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Why bilingualism makes a difference. Prof. Dr. Claudia Maria Riehl University of Cologne, Germany. ZSM: Center for Language Diversity and Multilingualism. Structure of the talk. Insights from psycholinguistics Language in the brain: preliminaries

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why bilingualism makes a difference

Why bilingualism makes a difference

Prof. Dr. Claudia Maria Riehl

University of Cologne, Germany

ZSM: Center for Language Diversity and Multilingualism

structure of the talk
Structure of the talk
  • Insights from psycholinguistics
  • Language in the brain: preliminaries
  • The representation of knowledge in the brain
  • Evidence from neurolinguistics
  • Cognitive advantages of bilinguals
  • Impact on language policy and language learning
some general observations
Some general observations
  • Sometimes when you think of a word in a foreign language, it comes into your mind in another foreign language
  • Bilingual people often switch between languages unintentionally:

Des war (-) ä Berezawenn sie nass ist un (-) Birkin(-) un dann fault sie.

That was (-) bereza if it gets wet and (-) birch (-) and then it is going to rot.

the stroop test
The Stroop Test












the language network
The language network

The Stroop Test and other psycholinguistic experiments reveal:

  • The languages in our brain are interconnected
  • When one language is active, the other(s) cannot be completely switched off

Language in the brain:

some preliminaries

language modules in the brain
Language modules in the brain





metalinguistic knowledge


verbal communication system


sylvian Fissur

Broca- Area

Wernicke- Area


The neurologists Paul Pierre Broca (1824-1880) & Carl Wernicke (1848-1905) found that injuries in certain regions of the left half of the brain affected the language abilities of their patients

neurolinguistic processing
Neurolinguistic processing
  • The basic structure is created in Wernicke's area and is encoded in Broca's area
  • the information is sent to the adjacent motor area
  • the motor area activates the instruments of articulation
types of knowledge representation
Types of knowledge representation

Implicit competence

  • automatic processes are part of the so-called implicit (or procedural) competence
  • acquired incidentally
  • stored implicitly (not accessible by consciousness)
  • used automatically (without conscious control)

Explicit knowledge

  • explicit (declarative) knowledge
  • individuals are aware of it
  • it can be verbalized
  • There are two different systems and different paths of activation
  • Explicit knowledge requires higher brain activity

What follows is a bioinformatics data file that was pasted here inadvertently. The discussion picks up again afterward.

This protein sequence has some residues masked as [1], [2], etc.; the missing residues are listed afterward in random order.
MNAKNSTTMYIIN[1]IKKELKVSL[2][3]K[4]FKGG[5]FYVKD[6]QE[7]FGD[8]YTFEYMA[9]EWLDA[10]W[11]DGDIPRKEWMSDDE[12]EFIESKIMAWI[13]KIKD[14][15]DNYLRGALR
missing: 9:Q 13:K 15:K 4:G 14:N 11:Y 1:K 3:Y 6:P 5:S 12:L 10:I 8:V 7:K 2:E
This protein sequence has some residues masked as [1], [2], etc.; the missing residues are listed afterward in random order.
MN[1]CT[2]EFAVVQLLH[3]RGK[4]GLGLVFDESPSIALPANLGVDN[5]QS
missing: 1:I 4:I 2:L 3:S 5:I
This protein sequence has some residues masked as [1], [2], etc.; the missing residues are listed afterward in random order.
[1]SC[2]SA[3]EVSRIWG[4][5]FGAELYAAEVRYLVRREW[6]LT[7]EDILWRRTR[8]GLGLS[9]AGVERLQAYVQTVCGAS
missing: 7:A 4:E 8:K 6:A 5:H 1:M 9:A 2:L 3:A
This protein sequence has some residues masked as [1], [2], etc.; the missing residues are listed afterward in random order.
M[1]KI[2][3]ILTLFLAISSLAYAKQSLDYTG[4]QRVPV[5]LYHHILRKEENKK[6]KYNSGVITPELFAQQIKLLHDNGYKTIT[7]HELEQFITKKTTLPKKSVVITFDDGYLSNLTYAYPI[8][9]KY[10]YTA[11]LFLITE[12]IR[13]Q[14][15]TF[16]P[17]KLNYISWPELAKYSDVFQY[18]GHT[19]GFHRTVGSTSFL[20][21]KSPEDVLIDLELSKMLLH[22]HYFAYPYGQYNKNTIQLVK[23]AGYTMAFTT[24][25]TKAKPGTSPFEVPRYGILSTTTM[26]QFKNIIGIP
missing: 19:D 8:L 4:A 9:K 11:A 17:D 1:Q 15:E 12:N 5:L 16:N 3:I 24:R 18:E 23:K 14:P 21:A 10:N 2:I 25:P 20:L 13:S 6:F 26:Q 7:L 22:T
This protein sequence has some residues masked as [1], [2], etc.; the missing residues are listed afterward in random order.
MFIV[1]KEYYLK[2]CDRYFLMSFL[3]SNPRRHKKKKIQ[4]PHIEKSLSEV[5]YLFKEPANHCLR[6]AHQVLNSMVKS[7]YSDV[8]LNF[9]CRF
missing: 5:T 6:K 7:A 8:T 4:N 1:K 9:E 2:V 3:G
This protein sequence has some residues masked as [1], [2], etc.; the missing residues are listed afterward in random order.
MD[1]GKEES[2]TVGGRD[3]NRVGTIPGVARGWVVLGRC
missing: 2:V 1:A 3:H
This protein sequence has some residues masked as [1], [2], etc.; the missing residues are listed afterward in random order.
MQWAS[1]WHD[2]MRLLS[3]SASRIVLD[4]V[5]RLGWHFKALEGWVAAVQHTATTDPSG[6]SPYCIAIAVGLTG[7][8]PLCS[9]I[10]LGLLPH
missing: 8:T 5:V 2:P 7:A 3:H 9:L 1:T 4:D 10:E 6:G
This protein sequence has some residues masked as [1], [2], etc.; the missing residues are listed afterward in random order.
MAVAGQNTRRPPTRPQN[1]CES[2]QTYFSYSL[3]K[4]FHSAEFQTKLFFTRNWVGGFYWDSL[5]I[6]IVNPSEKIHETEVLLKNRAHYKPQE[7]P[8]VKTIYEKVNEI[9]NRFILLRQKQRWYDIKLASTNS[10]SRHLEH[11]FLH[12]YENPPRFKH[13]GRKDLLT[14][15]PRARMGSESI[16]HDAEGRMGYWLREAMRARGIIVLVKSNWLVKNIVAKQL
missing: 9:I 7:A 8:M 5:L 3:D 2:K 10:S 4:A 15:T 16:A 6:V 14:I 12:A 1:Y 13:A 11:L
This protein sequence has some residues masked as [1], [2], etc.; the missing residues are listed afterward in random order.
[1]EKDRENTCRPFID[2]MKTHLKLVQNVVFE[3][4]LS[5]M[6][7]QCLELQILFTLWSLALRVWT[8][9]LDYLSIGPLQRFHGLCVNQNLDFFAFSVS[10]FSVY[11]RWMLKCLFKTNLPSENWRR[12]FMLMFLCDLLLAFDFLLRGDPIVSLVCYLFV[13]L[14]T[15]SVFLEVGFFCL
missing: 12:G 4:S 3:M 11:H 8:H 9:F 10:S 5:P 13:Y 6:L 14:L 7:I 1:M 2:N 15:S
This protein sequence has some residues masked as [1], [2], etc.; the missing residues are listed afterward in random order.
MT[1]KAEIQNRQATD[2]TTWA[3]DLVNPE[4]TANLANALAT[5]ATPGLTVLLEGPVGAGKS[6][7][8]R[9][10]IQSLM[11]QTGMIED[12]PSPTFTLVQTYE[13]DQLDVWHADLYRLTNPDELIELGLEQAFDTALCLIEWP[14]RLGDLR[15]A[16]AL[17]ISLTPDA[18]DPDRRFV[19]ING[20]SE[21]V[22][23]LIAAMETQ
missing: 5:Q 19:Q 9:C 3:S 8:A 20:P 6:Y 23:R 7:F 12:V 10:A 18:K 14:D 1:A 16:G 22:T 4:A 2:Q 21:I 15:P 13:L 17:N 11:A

Application on linguistic knowledge:

  • The first language is acquired implicitly during infancy
  • Semantic knowledge and metalinguistic knowledge are acquired explicitly
the representation of languages in the brain
The representation of languages in the brain
  • Our brain does not provide different areas for different languages
  • Less fluently spoken languages require more cerebral activities in language production than well mastered languages
  • early bilingual subjects have more overlapping substrate in Broca's area
  • early bilinguals recruit less neural substrate when they produce in L3 than late bilinguals
  • in late bilinguals the activation produced by each of the three languages is more variable

early bilinguals build up a network in the language area sufficiently adaptable to integrate later languages

Wattendorf, E. (2001), Different languages activate different subfields in Broca's area. Neuroimage 13: 624

  • Age of acquisition is a critical determinant of cerebral organization of language processing in bilinguals


  • The representation of languages in Broca's area that are developed early in life are not subsequently modified
  • That would necessitate the utilization of adjacent areas for L2 (when learned as an adult)
plasticity of the brain mechelli et al
Plasticity of the brain (Mechelli et al.)
  • Hypothesis: Structure of the brain may be altered by experience of acquisition of L2
  • Voxel-based morphometry test:
  • 25 monolinguals (little or no exposure to a second language)
  • 25 early bilinguals (exposed to L2 before the age of 5)
  • 33 late bilinguals (exposed to L2 between age 10-15 and practiced it for at least 5 years)
  • The learning of a second language leads to a greater density of grey matter in the left inferior parietal cortex